Being Sandwiched

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Being Sandwiched

Three Short Insights of How to Stay Emotionally Healthy in the Craziness of Caring for Aging Parents
According to Wikipedia, The Sandwich generation is “the generation of people who care for their aging parents while supporting their own children. According to the Pew Research Center, just over 1 of every 8 Americans aged 40 to 60 is both raising a child and caring for a parent. I’ll confess -I’m a super-sub ham-n-cheese. I’ve been sandwiched for ten years when it became apparent that my mother’s memory-loss issues were far too severe for my dad to handle.  Ten years into it has given me the opportunity to research, make plenty of mistakes, learn and hopefully, have some healthy coping skills that I’d love to share.
The first insight of staying emotionally healthy in the craziness of caring for aging  parents is to do- maybe – almost nothing. You can’t change your parents. You can love them, but you can’t change them. Unfortunately, you don’t get to get sandwiched by folks who are saintly, smart, responsible, and easy to love. In a state of desperation, my dad and I went to see a counselor who specialized in Alzheimer’s. She stated to us, “Families in this type of situation either plan for crisis, or react to crisis.” Well, I am a planner and I don’t like crisis, so I knew that we needed to get an agenda together for caring for my mother.
Staying emotionally healthy in this situation means accepting that you probably are not going to get to control how either of your parents respond to their illness or their spouse’s – thus, you really can’t do much of anything.  My Dad chose to react to crisis rather than to plan for my Mom’s disease, and there was little I could do about it.  If I hadn’t realized that, I would have wasted a lot of time interviewing home-health nurses and researching day care centers. He wasn’t open to anything different in that moment.  It wasn’t the best decision, but it was his decision.  Another way of seeing the first insight: if you happen to have children, look at them right now and ask yourself…. can you picture your pip-squeak, snotty nose kid bossing you around one day?  I know that one day I will want my choices to be respected, and I know my Dad did also.
Little did I know, after becoming aware of the diagnosis of Alzheimer’s for my Mom, that I was about to start the horrifying process that would ultimately lead to admitting her into a nursing home and that my Dad and I would somewhat reluctantly become new best friends.  The second insight of staying emotionally healthy in the midst of caring for aging parents is be honest about your feelings with people who are comfortable with you being honest. I had to find people who were willing to let me talk about my negativity, my sadness, and the ugliness of Alzheimer’s.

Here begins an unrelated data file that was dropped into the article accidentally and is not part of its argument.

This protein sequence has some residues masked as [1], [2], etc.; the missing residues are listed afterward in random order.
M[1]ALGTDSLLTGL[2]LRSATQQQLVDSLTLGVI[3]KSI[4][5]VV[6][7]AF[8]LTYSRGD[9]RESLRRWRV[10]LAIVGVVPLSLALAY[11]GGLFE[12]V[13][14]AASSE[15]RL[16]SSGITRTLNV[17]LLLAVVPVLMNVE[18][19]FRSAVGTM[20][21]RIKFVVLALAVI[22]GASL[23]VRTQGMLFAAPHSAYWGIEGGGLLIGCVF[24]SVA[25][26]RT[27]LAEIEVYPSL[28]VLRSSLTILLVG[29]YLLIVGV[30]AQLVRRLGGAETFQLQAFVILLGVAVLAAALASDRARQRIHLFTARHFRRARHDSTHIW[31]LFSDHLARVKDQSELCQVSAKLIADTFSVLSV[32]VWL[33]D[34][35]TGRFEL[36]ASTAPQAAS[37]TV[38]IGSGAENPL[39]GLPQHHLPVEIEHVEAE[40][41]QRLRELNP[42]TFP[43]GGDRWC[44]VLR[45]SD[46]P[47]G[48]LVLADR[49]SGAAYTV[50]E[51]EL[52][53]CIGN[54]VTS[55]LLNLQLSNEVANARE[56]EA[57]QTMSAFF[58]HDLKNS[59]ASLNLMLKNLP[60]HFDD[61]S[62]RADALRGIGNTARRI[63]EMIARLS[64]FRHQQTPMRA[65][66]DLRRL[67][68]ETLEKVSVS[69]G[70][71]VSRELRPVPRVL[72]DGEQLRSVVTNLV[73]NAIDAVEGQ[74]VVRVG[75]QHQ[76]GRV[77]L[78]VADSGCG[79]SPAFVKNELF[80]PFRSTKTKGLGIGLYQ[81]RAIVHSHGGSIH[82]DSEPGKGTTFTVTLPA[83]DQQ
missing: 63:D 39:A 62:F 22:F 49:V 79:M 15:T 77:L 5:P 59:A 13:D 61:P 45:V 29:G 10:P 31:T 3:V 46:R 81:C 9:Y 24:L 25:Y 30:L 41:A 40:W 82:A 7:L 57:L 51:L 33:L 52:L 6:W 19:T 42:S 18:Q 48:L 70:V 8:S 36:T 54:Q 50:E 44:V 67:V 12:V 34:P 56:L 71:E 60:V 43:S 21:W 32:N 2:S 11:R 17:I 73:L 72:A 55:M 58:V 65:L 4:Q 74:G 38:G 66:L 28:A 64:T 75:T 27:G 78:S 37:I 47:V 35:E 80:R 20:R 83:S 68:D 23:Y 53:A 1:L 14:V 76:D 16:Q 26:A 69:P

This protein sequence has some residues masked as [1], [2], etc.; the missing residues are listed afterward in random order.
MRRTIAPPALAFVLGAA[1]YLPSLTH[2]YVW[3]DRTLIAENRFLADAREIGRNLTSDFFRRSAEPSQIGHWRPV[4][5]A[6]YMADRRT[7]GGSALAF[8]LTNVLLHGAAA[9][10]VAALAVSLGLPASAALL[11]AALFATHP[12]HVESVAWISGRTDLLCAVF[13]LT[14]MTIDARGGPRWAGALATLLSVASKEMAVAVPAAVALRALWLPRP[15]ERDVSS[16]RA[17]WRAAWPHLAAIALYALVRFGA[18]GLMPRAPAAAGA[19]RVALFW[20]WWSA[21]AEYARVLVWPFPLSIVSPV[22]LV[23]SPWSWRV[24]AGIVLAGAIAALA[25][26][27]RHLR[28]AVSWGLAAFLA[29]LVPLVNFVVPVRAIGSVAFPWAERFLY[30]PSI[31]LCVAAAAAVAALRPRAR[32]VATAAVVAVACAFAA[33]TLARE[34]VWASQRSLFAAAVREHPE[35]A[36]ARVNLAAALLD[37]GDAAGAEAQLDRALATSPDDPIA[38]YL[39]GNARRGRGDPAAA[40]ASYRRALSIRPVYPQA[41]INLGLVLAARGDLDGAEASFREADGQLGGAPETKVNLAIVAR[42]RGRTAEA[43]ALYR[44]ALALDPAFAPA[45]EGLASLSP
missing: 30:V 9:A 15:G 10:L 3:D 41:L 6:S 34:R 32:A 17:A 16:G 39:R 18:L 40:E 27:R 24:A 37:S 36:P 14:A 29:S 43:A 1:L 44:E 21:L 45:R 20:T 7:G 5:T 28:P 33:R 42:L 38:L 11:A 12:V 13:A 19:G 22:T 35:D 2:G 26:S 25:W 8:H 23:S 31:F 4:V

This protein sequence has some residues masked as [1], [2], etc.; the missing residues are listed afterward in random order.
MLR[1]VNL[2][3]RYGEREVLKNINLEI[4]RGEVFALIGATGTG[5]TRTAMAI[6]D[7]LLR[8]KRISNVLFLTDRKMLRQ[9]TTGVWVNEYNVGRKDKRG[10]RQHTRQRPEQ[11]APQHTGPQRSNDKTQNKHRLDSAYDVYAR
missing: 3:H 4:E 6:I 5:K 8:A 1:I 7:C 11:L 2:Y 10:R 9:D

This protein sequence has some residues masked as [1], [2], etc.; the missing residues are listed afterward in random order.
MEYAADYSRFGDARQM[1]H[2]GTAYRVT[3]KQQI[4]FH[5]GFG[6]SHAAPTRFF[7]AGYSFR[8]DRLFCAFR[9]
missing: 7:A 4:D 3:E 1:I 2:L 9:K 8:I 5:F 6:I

I learned who needed to hear the “fast food” answers which I had ready to spit out. I then found, with trial and error, the three friends who were willing to hear the unpleasant four-course meal.  They prayed for me and my family, they were willing to ask a lot of questions, and they didn’t give me advice. Instead, they were just great friends who listened. Your un-fast-food friends don’t have to know your parents – two of them didn’t know mine- but they learned about them, and I felt safe to talk. Having those kinds of friends helped me to have grace to the other friends, who were good folks too, and I was able to release the latter from caring for me in that way.
After living in a nursing home for four years, my Mom died in April 2010. Since that time, my Dad has slowly morphed into living with us from every Friday at 1:30 p.m. to Monday at 1:30 p.m. Literally, my life is sandwiched with him every four days.
The third insight of how to stay healthy in the midst of caring for aging parents is to keep your life as normal as you can! Don’t sacrifice your marriage, your time with your own kids, or your career to the god of age and illness! I have had to figure out very creative ways to make “The Sandwich” work for me and my family.  We do sacrifice by knowing that we will have an extra person in our house every weekend, but we have decided that his presence isn’t going to stop us from doing our normal activities. He comes with us on our normal activities and social engagements or he stays at our house while we go out. He used to sleep in my son’s room, but now he is quite content sleeping on the sofa. I know there are doctor’s appointments that he would like for me to attend with him, but right now he can go by himself and I let him. I don’t relish the idea of him eating lunch by himself, but I don’t leave work to fix it.
My “sandwich” is ever-evolving. Our family is in continuous conversation about how having a “Grand-Dad in the House” is working for us and also having conversations about how this is working out with Grand-Dad!  Wikipedia can’t tell you the blessings and opportunities of being sandwiched. I’m grateful and thankful and plan on keeping it that way!
– From Lida Caraway